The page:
1980 Guru Sarvabhowma Sri Raghavendra Karune Kannada Yes
1981 Edeyuru Siddalingeshwara Mahatme Kannada Yes
1981 Shiva Mahima Malayalam Yes
1982 Bhakta Dnyanadeva Kannada Yes
1984 Shiva Kanye Kannada Yes Yes Yes
1985 Shiva Kotta Sowbhagya Kannada Yes Yes Yes


National Film Awards

  • 1965 - Best Kannada Film – Sathya Harishchandra
  • 1965 - Third Best Kannada Film – Maduve Madi Nodu

Karnataka State Film Awards

  • 1973-74 - Best Dialogue Writer – Boothayyana Maga Ayyu
  • 1974-75 - Third Best Film – Bhaktha Kumbara
  • 1981-82 - Best Dialogue Writer – Edeyooru Siddalingeshwara
  • 1986-87 - Lt. Puttanna Kanagal Award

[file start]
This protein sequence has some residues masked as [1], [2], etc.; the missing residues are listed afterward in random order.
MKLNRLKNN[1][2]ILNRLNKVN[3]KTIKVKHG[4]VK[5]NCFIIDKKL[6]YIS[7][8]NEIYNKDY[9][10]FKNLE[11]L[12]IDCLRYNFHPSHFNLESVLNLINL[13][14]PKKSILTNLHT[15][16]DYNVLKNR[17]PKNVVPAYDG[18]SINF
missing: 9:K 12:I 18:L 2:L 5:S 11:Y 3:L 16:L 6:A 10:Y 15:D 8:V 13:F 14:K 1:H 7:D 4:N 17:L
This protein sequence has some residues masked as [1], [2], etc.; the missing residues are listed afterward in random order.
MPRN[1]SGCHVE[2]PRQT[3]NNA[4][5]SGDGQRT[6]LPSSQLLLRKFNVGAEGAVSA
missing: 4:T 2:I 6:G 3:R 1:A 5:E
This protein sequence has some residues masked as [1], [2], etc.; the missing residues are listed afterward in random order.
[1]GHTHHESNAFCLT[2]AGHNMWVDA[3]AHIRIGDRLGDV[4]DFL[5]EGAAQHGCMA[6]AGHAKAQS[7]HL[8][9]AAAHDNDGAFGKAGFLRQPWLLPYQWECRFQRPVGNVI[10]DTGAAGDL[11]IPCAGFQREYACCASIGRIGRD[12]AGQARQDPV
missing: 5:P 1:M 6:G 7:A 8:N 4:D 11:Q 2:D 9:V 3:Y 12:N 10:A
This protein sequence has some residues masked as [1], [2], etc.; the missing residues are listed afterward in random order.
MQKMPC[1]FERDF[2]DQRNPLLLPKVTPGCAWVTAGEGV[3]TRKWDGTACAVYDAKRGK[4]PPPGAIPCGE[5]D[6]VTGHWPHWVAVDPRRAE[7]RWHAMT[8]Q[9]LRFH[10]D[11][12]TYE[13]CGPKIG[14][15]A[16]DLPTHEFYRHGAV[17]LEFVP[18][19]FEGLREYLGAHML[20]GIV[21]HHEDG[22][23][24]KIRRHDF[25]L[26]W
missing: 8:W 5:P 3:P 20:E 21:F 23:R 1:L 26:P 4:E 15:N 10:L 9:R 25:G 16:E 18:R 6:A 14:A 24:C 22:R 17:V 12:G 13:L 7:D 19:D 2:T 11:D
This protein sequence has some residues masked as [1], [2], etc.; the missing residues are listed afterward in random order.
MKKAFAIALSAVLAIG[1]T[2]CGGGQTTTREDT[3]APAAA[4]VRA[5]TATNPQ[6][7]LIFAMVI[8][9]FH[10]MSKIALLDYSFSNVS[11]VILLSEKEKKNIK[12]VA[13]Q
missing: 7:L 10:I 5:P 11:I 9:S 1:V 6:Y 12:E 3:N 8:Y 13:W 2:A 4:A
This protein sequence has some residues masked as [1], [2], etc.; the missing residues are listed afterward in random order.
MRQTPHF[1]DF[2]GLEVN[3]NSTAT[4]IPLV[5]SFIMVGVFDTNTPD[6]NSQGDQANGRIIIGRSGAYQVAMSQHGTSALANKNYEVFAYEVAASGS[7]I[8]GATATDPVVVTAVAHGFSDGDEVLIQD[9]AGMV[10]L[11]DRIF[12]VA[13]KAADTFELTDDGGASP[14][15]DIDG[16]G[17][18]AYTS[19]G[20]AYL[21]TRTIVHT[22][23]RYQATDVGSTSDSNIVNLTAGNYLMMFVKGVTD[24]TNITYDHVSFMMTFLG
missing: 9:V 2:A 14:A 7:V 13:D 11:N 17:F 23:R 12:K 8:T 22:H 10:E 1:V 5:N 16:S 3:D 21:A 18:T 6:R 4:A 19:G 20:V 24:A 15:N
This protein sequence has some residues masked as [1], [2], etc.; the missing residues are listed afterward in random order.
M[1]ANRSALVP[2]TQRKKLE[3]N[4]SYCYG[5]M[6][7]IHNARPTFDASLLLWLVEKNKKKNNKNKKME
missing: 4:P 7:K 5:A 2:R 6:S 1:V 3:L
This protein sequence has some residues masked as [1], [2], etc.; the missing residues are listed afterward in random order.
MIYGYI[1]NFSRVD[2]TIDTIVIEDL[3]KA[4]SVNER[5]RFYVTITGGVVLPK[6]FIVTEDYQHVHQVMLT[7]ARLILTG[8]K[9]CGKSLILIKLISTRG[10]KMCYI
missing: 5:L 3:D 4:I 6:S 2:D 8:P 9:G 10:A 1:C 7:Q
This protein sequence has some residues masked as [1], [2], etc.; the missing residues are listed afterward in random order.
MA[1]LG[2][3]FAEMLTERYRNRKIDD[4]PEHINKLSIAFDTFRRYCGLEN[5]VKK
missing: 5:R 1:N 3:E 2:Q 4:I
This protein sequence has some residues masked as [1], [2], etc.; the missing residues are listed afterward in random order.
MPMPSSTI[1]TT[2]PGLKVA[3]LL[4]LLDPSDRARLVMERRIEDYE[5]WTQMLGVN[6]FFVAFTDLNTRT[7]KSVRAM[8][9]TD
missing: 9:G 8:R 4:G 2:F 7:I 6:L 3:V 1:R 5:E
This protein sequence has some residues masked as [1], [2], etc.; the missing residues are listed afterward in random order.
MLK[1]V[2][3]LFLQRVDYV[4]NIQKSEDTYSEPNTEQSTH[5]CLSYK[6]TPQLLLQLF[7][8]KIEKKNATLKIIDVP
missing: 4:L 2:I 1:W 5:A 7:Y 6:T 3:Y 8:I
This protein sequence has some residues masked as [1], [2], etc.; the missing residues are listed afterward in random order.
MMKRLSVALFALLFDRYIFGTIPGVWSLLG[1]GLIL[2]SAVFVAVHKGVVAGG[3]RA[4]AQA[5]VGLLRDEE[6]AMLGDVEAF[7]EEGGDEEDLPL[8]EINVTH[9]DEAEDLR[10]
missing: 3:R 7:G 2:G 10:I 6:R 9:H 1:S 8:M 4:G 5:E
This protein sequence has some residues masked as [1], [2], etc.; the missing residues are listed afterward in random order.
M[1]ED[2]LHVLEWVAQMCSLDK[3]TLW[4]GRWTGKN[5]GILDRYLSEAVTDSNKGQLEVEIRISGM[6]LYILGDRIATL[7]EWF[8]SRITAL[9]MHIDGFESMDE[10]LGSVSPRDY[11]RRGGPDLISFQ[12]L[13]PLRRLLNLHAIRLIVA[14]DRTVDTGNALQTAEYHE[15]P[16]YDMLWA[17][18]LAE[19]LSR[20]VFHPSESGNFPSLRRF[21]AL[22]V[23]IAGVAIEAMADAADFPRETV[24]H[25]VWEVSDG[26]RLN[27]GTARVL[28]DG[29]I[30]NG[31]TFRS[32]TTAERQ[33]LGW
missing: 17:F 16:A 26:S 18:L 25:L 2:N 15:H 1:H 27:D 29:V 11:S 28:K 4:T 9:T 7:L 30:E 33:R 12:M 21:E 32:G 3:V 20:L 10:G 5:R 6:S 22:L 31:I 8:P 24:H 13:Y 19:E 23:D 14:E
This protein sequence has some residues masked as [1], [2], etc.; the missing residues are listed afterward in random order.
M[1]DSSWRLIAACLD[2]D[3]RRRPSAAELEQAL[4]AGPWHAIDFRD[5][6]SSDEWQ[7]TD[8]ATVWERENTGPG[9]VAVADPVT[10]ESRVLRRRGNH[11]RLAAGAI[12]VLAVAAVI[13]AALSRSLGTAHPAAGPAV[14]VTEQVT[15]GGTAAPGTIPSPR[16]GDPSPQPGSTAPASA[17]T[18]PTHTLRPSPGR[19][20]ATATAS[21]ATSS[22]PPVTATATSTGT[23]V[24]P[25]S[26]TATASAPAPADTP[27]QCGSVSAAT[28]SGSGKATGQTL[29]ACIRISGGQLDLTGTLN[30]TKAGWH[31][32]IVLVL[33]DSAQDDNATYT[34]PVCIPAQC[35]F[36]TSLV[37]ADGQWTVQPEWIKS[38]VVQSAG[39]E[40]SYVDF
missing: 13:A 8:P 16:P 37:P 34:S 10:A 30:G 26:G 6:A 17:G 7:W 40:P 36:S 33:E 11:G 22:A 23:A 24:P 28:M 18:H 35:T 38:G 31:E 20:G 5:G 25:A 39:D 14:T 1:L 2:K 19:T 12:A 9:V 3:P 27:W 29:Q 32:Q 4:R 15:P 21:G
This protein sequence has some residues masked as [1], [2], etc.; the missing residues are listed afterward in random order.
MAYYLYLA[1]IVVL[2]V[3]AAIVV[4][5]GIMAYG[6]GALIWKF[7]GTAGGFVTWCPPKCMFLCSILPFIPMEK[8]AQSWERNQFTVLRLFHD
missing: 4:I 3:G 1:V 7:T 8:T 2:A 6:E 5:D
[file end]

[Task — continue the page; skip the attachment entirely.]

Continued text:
1. ^ a b "Hunsur Krishnamurthy bio". Archived from the original on 23 October 2014. Retrieved 14 October 2014.
  2. ^ a b Ashish Rajadhyaksha; Paul Willemen (10 July 2014). Encyclopedia of Indian Cinema. Taylor & Francis. p. 129. ISBN 978-1-135-94325-7.
  3. ^ "13th National Film Awards" (PDF). Directorate of Film Festivals. Archived (PDF) from the original on 8 October 2015. Retrieved 14 October 2014.
  4. ^ "Patriotism, Sandalwood style". The New Indian Express. 15 August 2012. Archived from the original on 8 November 2014. Retrieved 14 October 2014.
  5. ^ "Actor, producer M.P. Shankar is dead". The Hindu. 18 July 2008. Archived from the original on 11 October 2020. Retrieved 14 October 2014.
  6. ^ "From theatre to celluloid". The Hindu. 9 April 2011. Archived from the original on 9 April 2014. Retrieved 14 October 2014.

External links[edit]